Photo: Cameron Spencer/Getty Images
Perhaps one of the best back strokers (um… ever?!) Peirsol currently holds the world record for the 100m back stroke. No stranger to success, he’s been earning medals from a young age. He went to his first Olympics when he was 16 and set his first world record at age 17. Plus, in Beijing he took home a Gold in the 4×100 medley relay and a Silver in
the 200m backstroke.
Photo: Thomas Kienzle/AP
Amanda Beard (Grembo Jones, Lindblad the Explorer and Estéban)
Competition is in Beard’s blood: So far, she’s swam in four different Olympic games! Her teammates even voted her one of the co-captains of the 2008 women’s swimming team. She has won seven, count ‘em, SEVEN medals for her swimming. She is also an avid supporter of many causes to defend wildlife and use her celebrity to encourage others to do so as well (including the Leatherback in this race.)
Photo: Mark J. Terrill/AP
Janet Evans (Nueva Esperanza, Nightswimmer and Searcher)
She may have retired from competitive swimming, but Evans left an indelible mark on the sport winning five medals (including four gold ones!) and setting seven world records with her one-of-a-kind “windmill” stroke. She even earned the nickname, Miss Perpetual Motion. This gold medalist knows what it takes to make it to the medals stand.
Photo: Simon Bruty/Allsport/Getty images
Jason Lezak (Seabiscuit, Wawa Bear and Billy)
As the most senior member of the 2008 men’s swimming team, Lezak brought the necessary experience and maturity to help win the 4x100m freestyle relay. As its anchor–both literally and figuratively, Lezak made a memorable and amazing comeback to close the gap between the Americans and the French team–helping the U.S. win the gold by eight hundredths of a second. He has earned three gold and two bronze medals for his swimming.
Photo: Streeter Lecka/Getty Images
Eric Shanteau (Backspacer and Cali)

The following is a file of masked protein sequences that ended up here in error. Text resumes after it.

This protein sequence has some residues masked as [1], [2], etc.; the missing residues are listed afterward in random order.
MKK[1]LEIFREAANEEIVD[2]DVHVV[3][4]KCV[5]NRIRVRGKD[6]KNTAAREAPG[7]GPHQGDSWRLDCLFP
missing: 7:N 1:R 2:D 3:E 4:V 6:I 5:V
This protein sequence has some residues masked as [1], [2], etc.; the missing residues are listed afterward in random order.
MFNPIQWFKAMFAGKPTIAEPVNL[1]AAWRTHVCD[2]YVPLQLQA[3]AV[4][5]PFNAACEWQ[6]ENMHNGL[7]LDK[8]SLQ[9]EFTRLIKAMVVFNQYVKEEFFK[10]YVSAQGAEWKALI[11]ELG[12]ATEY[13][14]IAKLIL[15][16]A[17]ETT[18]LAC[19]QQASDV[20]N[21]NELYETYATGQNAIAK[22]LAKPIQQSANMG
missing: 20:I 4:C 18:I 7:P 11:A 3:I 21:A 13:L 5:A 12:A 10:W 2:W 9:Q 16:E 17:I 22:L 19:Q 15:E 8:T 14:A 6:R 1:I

Shanteau won a spot on the 2008 U.S men’s team to swim the 200m breast stroke where he posted his personal best time. Just two weeks before Beijing, Shanteau was diagnosed with cancer. He delayed treatment to achieve his life’s goal of swimming in the Olympics and then returned to successfully beat the cancer. His tremendous fighting spirit and determination make him a stand-out competitor both in and out of the pool.
Photo: Jed Jacobsohn/Getty Images
Turtle Name: Billy (Male)
Length: 159.6 cm (5 ft 3 in)
Width: 113.3 cm (3 ft 9 in)
Weight: 440 kg (970 lbs)
Coach: Jason Lezak
Billy is a big adult male leatherback, who likes hanging out with his marlin and swordfish buddies when he’s not racing other leatherbacks across the Atlantic Ocean. Billy’s female cousin by the same name (‘Billie’) was the winner of the 2007 Great Turtle Race over in the Pacific Ocean, narrowly edging out ‘Stephanie Colburtle’.
Olympic champion Jason Lezak, a career relay swimmer, is trying to instill his exceptional discipline and energy in Billy for this Race.
Turtle Name: Seabiscuit (Male)
Length: 164.8 cm (5 ft 6 in)
Width: 122.9 cm (4 ft)
Weight: 490 kg (1,080 lbs)
Seabiscuit was the first turtle to receive a satellite tag for this year’s Race, and a strange mark on the front of his carapace (or shell) makes him easy to spot. Although we can’t be sure how he got this distinctive mark, it shows that whatever he has faced in his long life, Seabiscuit is one tough turtle!
That should be no surprise, given that this turtle gets his name from a famous racehorse whose heroics on the track inspired a disheartened nation during the Great Depression. This 21st century Seabiscuit hopes to follow in his namesake’s footsteps, at a time when we need it most!
Olympic gold medalist Jason Lezak, who is training Seabiscuit for this big Race, knows something about inspirational comebacks. His thrilling come-from-behind anchor leg in the 4x100m freestyle race in the 2008 Olympics was the fastest split in history and won the gold for the American team!
Turtle Name: Wawa Bear (Female)
Length: 174.5 cm (5 ft 9 in)
Width: 123.5 cm (4 ft 1 in)
Weight: 600 kg (1,315 lbs)
Wawa Bear is the largest turtle EVER captured in Nova Scotian waters, bigger than most real bears! While the ‘Bear’ in this turtle’s name is obvious, the ‘Wawa’ comes from what she called her grandmother when Wawa Bear was just a little turtle. She is a regular traveler from Canada to the Caribbean; she has nested in French Guiana every 2 years since 1993! Wawa Bear is not a turtle that needs to stop and ask for directions.
To get in shape for the Race, Wawa Bear was trained by Olympic champion Jason Lezak, who is a career anchor swimmer, so his teammates rely on him to pull through at the end of the race.